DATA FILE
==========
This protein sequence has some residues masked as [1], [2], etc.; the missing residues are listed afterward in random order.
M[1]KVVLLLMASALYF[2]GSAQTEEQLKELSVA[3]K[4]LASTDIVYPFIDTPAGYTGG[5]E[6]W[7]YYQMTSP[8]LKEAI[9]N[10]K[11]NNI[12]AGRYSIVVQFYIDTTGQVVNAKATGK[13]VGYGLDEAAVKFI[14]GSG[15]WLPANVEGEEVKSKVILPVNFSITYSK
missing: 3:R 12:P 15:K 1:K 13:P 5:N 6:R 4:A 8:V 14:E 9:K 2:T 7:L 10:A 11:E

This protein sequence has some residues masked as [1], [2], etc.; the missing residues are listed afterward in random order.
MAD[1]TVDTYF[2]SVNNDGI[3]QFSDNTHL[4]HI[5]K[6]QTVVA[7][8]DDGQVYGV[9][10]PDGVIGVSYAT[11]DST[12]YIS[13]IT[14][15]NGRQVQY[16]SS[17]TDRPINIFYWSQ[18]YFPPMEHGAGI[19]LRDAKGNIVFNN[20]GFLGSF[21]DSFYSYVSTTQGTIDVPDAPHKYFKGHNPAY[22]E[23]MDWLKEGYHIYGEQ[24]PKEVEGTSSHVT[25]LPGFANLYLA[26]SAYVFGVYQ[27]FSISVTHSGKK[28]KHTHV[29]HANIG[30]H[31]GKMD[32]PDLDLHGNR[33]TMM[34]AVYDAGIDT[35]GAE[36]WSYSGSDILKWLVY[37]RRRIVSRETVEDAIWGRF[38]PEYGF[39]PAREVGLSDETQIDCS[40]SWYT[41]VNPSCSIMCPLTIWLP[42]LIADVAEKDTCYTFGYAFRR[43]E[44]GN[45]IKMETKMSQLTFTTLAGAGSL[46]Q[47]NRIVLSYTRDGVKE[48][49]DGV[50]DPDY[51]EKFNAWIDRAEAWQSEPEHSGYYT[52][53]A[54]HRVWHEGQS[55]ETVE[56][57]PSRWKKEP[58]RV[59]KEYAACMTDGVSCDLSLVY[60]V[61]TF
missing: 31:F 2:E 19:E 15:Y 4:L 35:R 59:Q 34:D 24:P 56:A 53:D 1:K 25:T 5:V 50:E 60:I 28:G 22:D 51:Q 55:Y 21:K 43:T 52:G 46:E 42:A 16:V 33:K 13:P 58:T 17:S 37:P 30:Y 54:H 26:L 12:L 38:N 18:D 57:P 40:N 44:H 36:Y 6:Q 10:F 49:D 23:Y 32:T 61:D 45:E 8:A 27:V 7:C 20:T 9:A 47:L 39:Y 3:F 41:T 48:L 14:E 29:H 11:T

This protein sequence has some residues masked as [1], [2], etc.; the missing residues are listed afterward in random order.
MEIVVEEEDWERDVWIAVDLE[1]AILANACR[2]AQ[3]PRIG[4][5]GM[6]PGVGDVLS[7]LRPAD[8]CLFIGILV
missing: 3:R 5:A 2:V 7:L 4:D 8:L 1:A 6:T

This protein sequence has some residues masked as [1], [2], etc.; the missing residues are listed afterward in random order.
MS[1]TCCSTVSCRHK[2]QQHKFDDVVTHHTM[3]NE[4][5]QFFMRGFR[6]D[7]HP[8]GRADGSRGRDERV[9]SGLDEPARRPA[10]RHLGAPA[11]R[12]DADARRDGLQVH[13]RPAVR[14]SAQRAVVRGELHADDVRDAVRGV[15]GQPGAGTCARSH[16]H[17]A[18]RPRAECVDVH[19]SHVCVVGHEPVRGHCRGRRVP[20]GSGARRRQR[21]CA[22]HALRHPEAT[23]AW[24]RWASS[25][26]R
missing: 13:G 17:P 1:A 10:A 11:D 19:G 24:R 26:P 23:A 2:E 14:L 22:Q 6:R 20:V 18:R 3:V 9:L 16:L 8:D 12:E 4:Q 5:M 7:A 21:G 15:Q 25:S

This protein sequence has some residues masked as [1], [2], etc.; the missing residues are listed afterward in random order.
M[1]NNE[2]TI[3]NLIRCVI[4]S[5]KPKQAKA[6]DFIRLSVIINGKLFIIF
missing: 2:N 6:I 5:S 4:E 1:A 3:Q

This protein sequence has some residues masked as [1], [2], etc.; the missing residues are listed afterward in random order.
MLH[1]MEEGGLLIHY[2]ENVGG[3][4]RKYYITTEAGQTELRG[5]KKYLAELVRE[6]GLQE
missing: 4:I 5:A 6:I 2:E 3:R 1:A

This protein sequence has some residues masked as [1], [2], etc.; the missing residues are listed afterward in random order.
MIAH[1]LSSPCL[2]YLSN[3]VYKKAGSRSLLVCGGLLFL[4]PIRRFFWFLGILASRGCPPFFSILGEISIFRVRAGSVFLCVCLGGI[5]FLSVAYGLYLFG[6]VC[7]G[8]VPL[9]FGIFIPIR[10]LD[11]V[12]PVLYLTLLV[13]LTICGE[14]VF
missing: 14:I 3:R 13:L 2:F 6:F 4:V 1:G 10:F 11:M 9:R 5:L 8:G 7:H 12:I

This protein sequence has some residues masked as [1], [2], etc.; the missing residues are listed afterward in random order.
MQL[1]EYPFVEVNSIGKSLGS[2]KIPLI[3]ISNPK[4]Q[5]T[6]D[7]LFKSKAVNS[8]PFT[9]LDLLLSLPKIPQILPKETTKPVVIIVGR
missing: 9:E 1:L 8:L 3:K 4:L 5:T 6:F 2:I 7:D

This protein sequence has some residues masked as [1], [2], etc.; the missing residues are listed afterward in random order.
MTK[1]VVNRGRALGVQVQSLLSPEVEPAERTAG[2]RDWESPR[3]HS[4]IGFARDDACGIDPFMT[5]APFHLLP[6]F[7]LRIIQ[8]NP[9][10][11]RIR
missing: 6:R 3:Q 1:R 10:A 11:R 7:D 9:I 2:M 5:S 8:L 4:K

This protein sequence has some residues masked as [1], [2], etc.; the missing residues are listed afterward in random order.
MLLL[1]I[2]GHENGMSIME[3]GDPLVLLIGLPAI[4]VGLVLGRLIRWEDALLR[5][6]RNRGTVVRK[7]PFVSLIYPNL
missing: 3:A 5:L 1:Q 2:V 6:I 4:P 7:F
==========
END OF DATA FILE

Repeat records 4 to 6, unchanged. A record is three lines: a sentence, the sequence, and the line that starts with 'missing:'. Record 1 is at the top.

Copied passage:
This protein sequence has some residues masked as [1], [2], etc.; the missing residues are listed afterward in random order.
MS[1]TCCSTVSCRHK[2]QQHKFDDVVTHHTM[3]NE[4][5]QFFMRGFR[6]D[7]HP[8]GRADGSRGRDERV[9]SGLDEPARRPA[10]RHLGAPA[11]R[12]DADARRDGLQVH[13]RPAVR[14]SAQRAVVRGELHADDVRDAVRGV[15]GQPGAGTCARSH[16]H[17]A[18]RPRAECVDVH[19]SHVCVVGHEPVRGHCRGRRVP[20]GSGARRRQR[21]CA[22]HALRHPEAT[23]AW[24]RWASS[25][26]R
missing: 13:G 17:P 1:A 10:A 11:D 19:G 24:R 26:P 23:A 2:E 14:L 22:Q 6:R 20:V 18:R 3:V 9:L 16:L 8:D 12:E 4:Q 5:M 7:A 21:G 15:Q 25:S

This protein sequence has some residues masked as [1], [2], etc.; the missing residues are listed afterward in random order.
M[1]NNE[2]TI[3]NLIRCVI[4]S[5]KPKQAKA[6]DFIRLSVIINGKLFIIF
missing: 2:N 6:I 5:S 4:E 1:A 3:Q

This protein sequence has some residues masked as [1], [2], etc.; the missing residues are listed afterward in random order.
MLH[1]MEEGGLLIHY[2]ENVGG[3][4]RKYYITTEAGQTELRG[5]KKYLAELVRE[6]GLQE
missing: 4:I 5:A 6:I 2:E 3:R 1:A